For the safety of our clients and staff, and as required by law, all Ettinger Law Firm offices are closed until we are permitted to reopen.

Please be assured that all staff is currently working remotely and are available to you by email or phone.

All staff will be checking their phone and email messages daily*.

Please call our Director of Client Relations, Pattie Brown, at 1-800-500-2525 ext. 117 or email Pattie at pbrown@trustlaw.com if you need any further assistance.

* You can also use this link to schedule a phone consultation with one of our attorneys.

No Estate? No Problem. You Still Need a Plan

What is an “estate” anyway? Many local residents mistakenly assume that they have no use for New York estate planning, because they don’t really have a large cache of assets to pass on or save from being consumed by taxes. After all, when most people hear the word “estate” they think of a palatial home surrounding by lush gardens and filled with shimmering treasures and majestic antiques. Not many have that kind of estate.

But it is crucial to understand that no large “estate” is necessary to get value out of meeting with a legal professional to plan. That is because even if you do not own a big house, virtually everyone has some estate to protect: including personal property, bank accounts, retirement plans, life insurance, and more. Failure to conduct any estate planning means that when you die your estate will pass to others via intestacy laws. These are default rules in each state which essentially give priority to certain individuals regarding inheritance. A recent Forbes article shared a helpful new website (www.mystatewill.com) which outlines intestacy rules in each state. You can visit the site and see how the default laws in the state would divvy your property depending on your family situation.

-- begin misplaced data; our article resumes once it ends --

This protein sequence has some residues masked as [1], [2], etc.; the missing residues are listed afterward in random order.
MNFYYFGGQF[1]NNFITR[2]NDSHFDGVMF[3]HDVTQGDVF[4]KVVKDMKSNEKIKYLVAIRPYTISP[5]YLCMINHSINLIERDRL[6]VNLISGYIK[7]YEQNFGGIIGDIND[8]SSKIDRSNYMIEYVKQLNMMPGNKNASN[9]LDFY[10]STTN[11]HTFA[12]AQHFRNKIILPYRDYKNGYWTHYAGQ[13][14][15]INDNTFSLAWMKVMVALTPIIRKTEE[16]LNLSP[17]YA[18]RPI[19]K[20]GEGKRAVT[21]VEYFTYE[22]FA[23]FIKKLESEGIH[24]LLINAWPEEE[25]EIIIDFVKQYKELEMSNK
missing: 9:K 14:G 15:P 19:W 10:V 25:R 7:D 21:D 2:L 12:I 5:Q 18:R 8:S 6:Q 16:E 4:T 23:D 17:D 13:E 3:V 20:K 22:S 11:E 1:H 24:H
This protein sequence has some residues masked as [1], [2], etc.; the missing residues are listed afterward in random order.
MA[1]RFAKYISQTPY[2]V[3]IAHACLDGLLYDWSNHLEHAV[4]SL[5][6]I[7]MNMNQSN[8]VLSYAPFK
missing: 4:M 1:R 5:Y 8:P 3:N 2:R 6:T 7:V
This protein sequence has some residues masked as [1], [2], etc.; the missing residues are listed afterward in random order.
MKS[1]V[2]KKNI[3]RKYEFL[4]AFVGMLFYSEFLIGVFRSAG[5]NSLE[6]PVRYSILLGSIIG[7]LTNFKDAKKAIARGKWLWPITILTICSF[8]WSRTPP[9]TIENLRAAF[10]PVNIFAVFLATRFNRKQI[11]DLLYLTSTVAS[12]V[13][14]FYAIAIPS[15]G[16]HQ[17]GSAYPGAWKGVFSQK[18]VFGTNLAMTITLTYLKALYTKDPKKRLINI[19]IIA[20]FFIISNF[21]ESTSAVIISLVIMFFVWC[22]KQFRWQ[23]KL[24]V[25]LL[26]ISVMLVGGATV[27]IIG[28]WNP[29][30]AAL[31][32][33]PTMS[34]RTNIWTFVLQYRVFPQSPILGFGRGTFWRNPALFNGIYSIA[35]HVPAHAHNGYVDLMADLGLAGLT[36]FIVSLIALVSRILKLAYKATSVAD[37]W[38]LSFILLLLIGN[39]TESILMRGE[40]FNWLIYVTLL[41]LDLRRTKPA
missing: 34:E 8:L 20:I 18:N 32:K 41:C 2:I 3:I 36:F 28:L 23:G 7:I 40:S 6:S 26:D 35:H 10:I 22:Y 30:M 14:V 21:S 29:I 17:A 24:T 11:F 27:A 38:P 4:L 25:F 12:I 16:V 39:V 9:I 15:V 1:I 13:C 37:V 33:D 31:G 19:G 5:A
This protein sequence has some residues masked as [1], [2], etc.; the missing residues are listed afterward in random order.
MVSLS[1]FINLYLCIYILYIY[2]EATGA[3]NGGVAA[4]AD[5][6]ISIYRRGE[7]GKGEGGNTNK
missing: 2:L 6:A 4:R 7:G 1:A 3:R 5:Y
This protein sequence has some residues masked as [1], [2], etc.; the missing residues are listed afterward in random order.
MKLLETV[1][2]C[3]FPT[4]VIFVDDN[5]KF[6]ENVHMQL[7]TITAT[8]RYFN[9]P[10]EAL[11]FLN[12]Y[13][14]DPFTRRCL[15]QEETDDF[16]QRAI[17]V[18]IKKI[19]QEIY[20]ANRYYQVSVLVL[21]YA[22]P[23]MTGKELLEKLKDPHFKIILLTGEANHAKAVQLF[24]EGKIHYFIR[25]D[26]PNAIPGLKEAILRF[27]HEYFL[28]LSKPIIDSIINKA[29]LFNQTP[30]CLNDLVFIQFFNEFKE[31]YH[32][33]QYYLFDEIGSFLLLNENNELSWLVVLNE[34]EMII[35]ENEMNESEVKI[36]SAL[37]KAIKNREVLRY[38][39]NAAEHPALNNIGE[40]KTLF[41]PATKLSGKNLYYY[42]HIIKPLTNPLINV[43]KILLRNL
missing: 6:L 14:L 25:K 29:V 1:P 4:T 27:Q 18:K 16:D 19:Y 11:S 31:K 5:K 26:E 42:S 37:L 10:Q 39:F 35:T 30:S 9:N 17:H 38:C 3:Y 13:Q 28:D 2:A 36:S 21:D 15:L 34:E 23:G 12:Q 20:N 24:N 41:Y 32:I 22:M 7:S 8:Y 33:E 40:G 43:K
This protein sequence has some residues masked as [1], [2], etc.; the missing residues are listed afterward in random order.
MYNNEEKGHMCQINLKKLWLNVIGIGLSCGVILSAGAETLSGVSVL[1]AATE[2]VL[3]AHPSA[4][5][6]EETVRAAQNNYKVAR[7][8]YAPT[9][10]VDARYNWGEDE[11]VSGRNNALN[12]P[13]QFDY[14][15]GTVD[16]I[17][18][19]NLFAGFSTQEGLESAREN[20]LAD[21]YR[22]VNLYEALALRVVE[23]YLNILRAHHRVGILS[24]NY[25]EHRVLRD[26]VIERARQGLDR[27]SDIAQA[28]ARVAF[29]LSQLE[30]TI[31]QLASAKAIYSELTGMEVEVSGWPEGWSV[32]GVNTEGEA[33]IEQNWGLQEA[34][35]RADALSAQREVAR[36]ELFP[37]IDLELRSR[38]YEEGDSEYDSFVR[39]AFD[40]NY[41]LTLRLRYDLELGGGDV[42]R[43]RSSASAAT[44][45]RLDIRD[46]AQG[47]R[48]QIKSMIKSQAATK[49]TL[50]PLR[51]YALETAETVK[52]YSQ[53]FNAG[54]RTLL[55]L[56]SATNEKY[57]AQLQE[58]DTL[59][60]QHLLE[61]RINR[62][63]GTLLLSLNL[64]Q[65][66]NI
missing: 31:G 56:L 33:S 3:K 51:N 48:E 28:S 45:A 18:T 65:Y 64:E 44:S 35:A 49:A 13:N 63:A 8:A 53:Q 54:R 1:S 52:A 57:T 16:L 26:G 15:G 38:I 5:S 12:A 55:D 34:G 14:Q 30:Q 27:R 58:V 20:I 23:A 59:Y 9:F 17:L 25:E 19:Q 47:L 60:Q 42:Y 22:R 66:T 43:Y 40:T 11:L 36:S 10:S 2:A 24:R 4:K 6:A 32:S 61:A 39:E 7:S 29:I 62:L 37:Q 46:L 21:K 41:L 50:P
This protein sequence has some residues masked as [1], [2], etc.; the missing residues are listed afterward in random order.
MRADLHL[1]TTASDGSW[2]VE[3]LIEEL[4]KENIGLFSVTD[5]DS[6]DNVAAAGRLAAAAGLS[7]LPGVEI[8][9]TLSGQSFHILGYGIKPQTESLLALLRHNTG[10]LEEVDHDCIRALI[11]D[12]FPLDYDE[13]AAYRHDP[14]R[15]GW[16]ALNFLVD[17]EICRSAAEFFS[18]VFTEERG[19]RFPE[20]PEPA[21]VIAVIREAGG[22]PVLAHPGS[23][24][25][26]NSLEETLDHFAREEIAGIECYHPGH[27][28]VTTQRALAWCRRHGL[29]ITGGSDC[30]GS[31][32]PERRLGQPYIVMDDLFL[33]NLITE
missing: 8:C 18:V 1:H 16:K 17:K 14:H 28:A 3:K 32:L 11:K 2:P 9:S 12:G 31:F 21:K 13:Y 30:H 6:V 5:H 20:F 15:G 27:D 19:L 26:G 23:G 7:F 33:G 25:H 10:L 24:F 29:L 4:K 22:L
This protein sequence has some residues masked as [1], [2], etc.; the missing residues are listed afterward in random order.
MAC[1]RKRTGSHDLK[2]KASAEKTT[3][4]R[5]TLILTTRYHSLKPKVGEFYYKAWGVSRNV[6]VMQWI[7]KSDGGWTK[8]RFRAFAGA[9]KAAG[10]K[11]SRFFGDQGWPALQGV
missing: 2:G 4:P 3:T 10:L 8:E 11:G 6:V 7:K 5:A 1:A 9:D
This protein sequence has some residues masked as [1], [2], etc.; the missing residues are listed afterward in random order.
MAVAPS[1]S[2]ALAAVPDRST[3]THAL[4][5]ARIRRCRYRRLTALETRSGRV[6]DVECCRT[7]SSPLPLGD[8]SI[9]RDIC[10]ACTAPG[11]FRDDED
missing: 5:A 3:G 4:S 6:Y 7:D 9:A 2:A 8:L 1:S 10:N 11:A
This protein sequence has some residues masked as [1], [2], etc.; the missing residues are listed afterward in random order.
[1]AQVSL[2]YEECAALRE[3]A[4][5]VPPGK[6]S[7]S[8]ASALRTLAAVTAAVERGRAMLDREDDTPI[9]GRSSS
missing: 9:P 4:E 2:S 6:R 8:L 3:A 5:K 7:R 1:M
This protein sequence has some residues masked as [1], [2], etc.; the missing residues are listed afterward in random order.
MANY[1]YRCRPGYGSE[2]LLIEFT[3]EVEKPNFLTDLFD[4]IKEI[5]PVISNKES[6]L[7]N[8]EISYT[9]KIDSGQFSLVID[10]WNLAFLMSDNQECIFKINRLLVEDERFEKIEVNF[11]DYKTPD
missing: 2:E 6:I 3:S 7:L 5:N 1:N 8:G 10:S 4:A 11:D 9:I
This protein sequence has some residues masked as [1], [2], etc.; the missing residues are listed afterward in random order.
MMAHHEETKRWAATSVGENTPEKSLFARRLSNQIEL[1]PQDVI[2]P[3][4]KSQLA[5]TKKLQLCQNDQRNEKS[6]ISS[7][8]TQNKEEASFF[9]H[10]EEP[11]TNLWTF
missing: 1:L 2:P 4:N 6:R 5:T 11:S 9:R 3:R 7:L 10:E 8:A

For example, in New York if you have an estate worth $100,000 and had a living spouse and two living children, then the spouse will receive $75,000 and each child will receive $12,500. However, it is unlikely that the $100,000 is in the form of a big pile of cash that can be easily divided. Instead, it might take the form of a home, retirement plan, or other physical property. That means splitting it up as required will present serious problems. Not only does estate planning allow one to decide what percentage of an estate each person will get, but the exact form of the inheritance can be decided–such as the spouse getting the house, the child getting the second car, or whatever other combination fits in your case.

Beyond inheritance designations via will or trust, our New York elder law estate planning lawyer also help many clients with issues that affect everyone–preparing for long-term care. Receiving advice on Medicaid applications, Medicaid Asset Protection Trusts, and long-term care insurance and similar issues can mean the difference between being forcefully moved into a substandard nursing home and aging in place. These are important issue for the rich and poor alike.

See Our Related Blog Posts:

Not All Children Treated Alike

Clumsy Estate Planning: Transferring A House to a Child

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